The Competition

You might not think marketing is important, so let’s go over a few statistics.  Last year,  one million books with ISBN’s were issued.  This does not account for the 800,000 books from indie authors.  Nor does this take into account ebooks.  For a visual, if these books were one-inch thick, and you lined them up next to each other, you’d have a line fifteen miles long.  A helluva a lot of books.  And you need readers to find yours.

Author Marketing – Beyond the Basics

Here’s where guerilla style marketing comes into play.  Thinking outside the box.  Doing what the others are not doing.  Making yourself stand out from the competition.  I believe every author should have at minimum:

  • a professional website
  • a blog
  • a Facebook fan page
  • a Twitter account
  • a Goodreads account

However, there is a lot of debate on how well these work for marketing.  I won’t go in to all the reasons why or why not, but here’s where going beyond the basics will help you.  You need to be engaging with your audience, and utilizing these platforms with keyword research in mind can help you.

Why Guerilla Online Marketing?

I used this phrase, and a couple of others, because of keyword research.  These are phrases that have a decent number of online searches each month and not very high competition with other websites using the same phrases.  This means that someone searching on the phrase guerilla online marketing has a better chance of finding me.  And since my blog advertizes my books, I just might get some sales out of this.

Now admittedly I might not be getting the right target audience here (since people searching for guerilla online marketing probably aren’t looking for fiction books), but I wanted to make a point.  Let’s use a better example for authors.

Be a Marketing Author

I’ve also used the phrases marketing author and author marketing throughout this post.  Both have decent searches per month, however they have a bit higher competition than I’d like, but I will use them anyway – I can’t give away my secret words that work for me 🙂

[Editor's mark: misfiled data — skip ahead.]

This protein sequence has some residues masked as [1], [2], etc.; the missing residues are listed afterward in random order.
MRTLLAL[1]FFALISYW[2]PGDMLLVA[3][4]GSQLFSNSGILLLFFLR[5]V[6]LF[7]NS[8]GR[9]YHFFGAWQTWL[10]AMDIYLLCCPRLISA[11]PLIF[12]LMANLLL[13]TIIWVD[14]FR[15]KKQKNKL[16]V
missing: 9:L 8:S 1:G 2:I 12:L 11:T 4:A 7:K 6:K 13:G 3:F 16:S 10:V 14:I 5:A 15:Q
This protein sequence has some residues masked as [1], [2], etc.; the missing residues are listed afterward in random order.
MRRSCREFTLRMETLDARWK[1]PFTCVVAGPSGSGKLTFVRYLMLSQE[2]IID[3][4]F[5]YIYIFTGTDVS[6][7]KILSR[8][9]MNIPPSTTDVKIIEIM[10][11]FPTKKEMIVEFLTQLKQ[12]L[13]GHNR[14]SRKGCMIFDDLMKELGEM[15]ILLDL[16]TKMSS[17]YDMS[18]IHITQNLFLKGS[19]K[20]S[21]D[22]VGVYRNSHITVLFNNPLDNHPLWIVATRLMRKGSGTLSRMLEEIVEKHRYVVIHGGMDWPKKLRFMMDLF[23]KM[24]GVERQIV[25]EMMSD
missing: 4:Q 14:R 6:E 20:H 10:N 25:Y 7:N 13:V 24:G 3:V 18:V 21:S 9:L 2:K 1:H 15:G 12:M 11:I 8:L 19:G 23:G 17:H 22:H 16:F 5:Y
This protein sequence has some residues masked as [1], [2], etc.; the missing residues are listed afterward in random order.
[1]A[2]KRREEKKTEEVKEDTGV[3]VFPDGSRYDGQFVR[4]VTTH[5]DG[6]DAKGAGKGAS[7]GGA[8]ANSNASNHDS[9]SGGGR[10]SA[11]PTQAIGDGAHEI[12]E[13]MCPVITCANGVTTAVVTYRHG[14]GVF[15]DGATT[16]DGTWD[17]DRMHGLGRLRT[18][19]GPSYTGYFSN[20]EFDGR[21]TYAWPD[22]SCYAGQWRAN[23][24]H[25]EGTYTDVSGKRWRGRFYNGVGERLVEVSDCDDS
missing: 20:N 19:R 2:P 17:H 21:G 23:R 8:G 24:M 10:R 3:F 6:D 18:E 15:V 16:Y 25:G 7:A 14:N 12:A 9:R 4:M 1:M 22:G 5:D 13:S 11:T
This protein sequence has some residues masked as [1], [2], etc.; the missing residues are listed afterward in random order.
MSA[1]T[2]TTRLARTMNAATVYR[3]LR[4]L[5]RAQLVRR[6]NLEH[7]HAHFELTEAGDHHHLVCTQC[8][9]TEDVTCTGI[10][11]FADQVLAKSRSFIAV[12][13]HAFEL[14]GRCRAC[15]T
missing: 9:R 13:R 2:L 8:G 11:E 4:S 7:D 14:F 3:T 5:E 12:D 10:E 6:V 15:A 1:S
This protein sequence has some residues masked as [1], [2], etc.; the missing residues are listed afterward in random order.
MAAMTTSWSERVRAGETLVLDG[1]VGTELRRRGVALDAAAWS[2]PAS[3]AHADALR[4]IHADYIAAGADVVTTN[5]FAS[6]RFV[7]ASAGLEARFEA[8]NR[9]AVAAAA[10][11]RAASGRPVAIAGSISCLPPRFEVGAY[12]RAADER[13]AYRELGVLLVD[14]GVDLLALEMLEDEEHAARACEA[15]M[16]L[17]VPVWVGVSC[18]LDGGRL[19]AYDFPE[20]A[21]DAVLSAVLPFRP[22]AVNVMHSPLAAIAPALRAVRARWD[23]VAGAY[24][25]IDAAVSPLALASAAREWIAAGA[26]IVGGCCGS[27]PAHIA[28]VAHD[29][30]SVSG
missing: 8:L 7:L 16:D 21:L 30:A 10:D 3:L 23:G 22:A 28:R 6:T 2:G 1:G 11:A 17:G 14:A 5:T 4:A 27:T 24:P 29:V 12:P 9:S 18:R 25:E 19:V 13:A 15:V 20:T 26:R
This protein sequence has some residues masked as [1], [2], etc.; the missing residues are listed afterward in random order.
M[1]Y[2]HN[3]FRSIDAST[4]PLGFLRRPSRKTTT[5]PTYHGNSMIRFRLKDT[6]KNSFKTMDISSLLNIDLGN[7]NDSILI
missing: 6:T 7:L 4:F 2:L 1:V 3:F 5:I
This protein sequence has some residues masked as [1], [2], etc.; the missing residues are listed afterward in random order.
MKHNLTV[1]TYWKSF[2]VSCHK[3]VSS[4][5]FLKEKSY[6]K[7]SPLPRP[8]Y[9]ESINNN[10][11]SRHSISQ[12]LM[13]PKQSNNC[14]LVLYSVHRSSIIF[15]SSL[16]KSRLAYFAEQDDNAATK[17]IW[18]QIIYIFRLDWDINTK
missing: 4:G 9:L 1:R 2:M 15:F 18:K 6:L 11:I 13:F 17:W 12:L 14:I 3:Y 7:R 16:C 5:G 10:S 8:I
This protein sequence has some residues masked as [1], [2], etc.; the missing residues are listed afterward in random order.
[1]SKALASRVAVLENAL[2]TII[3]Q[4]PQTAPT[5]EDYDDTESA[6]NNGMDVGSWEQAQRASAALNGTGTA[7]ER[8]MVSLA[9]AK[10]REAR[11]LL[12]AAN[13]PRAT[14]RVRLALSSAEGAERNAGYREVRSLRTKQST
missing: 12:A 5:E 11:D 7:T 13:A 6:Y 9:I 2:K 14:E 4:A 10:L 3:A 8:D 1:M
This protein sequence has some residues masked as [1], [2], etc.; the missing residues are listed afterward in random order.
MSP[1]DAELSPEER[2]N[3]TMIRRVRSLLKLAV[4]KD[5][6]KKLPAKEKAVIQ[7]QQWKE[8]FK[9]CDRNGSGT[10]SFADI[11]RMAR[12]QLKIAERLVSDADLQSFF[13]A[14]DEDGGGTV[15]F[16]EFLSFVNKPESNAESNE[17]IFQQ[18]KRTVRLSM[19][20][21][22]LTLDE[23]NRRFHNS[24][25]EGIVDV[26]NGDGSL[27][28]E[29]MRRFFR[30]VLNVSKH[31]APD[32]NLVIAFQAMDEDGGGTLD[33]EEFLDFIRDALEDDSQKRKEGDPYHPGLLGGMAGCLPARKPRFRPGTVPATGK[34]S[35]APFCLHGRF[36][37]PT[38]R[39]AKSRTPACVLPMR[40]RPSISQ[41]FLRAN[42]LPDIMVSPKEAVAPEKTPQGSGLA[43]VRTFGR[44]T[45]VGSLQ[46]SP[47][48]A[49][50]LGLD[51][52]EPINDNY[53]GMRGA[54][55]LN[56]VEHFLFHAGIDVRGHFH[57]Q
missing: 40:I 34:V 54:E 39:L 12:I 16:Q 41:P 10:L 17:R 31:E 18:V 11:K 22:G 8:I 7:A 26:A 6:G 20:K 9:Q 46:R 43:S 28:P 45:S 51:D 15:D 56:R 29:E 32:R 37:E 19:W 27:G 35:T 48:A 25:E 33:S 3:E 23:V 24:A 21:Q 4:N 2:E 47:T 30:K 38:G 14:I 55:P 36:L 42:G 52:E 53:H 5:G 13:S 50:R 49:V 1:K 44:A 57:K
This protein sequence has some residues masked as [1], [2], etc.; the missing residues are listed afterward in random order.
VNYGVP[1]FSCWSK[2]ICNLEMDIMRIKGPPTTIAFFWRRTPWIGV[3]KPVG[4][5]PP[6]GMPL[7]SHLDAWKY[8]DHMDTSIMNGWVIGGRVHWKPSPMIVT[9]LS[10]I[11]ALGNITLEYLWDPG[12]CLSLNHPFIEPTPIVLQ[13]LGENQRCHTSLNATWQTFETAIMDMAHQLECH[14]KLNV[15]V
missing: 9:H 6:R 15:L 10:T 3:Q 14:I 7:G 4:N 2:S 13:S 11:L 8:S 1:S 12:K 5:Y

Here’s how this works.  I use the Google keyword tool.  There are others out there that are better, but not always free, and Google works pretty well.  You type in the keyword you want to use – we’ll use author marketing.  The keyword tool will show you how many global and local monthly searches have used this exact phrase, and then also similar phrases.  In this case, we get 5,400 global and 1,600 local searches on this phrase.  The tool will also show you that there is medium competition for the phrase.  Anything over 1,000 is decent, 10,000 would be better, especially if there is low competition (which we didn’t hit).

But don’t stop there, thinking you have a great phrase to work with.  Now you want to search this phrase in Google (I only use this because so many people love/like Google – I personally use Yahoo to check as well).  Type in the phrase with quotations: “author marketing”.  This gives you websites with the actual phrase (not the words separated throughout the site).  We get 262,000 sites with our phrase.  Not as good as we’d like.  Ideally you want 10,000 or less, but anything close would be good.

Why Author Marketing?

I chose this to give you an example for authors.  It’s not the best out there, but compare it to ebook marketing.  301,000 global and 90,500 local, with high competition.  Lots of people searching it, sure, but then look up that phrase in Google.  14,700,000 results.  Try standing apart in that market.

I try to keep keywords in mind whenever I write a post.  It’s more time-consuming, but I want my blog to rank higher in search engine traffic, and I try to target specific audiences.  Think what happens if people are searching mystery books, or great new reads, and so on.  You have, as the saying goes, a snowball’s chance in hell of being found.  You have to help the readers find you.